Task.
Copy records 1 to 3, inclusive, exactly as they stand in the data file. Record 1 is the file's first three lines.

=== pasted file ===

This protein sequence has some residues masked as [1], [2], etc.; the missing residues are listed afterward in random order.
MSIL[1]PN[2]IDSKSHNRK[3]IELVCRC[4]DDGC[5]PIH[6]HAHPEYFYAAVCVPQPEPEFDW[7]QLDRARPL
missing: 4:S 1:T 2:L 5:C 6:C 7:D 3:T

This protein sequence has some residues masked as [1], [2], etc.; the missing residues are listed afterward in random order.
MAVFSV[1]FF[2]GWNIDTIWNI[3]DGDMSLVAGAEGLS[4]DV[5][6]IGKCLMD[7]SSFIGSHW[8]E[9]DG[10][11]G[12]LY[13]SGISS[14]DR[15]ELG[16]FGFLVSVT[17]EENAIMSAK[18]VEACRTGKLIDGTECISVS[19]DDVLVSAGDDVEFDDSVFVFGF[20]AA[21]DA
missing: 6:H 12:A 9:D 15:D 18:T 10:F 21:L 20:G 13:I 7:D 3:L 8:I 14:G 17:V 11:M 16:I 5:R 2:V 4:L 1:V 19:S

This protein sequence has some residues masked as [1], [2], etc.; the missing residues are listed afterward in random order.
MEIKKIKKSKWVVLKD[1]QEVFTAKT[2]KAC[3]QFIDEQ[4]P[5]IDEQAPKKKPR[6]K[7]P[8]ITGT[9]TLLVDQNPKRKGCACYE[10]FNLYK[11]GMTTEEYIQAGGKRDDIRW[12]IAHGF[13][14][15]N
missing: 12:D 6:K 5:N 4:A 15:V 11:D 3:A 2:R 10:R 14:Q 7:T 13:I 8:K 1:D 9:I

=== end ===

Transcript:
This protein sequence has some residues masked as [1], [2], etc.; the missing residues are listed afterward in random order.
MSIL[1]PN[2]IDSKSHNRK[3]IELVCRC[4]DDGC[5]PIH[6]HAHPEYFYAAVCVPQPEPEFDW[7]QLDRARPL
missing: 4:S 1:T 2:L 5:C 6:C 7:D 3:T

This protein sequence has some residues masked as [1], [2], etc.; the missing residues are listed afterward in random order.
MAVFSV[1]FF[2]GWNIDTIWNI[3]DGDMSLVAGAEGLS[4]DV[5][6]IGKCLMD[7]SSFIGSHW[8]E[9]DG[10][11]G[12]LY[13]SGISS[14]DR[15]ELG[16]FGFLVSVT[17]EENAIMSAK[18]VEACRTGKLIDGTECISVS[19]DDVLVSAGDDVEFDDSVFVFGF[20]AA[21]DA
missing: 6:H 12:A 9:D 15:D 18:T 10:F 21:L 20:G 13:I 7:D 3:L 8:I 14:G 17:V 11:M 16:I 5:R 2:V 4:L 1:V 19:S

This protein sequence has some residues masked as [1], [2], etc.; the missing residues are listed afterward in random order.
MEIKKIKKSKWVVLKD[1]QEVFTAKT[2]KAC[3]QFIDEQ[4]P[5]IDEQAPKKKPR[6]K[7]P[8]ITGT[9]TLLVDQNPKRKGCACYE[10]FNLYK[11]GMTTEEYIQAGGKRDDIRW[12]IAHGF[13][14][15]N
missing: 12:D 6:K 5:N 4:A 15:V 11:D 3:A 2:R 10:R 14:Q 7:T 13:I 8:K 1:D 9:I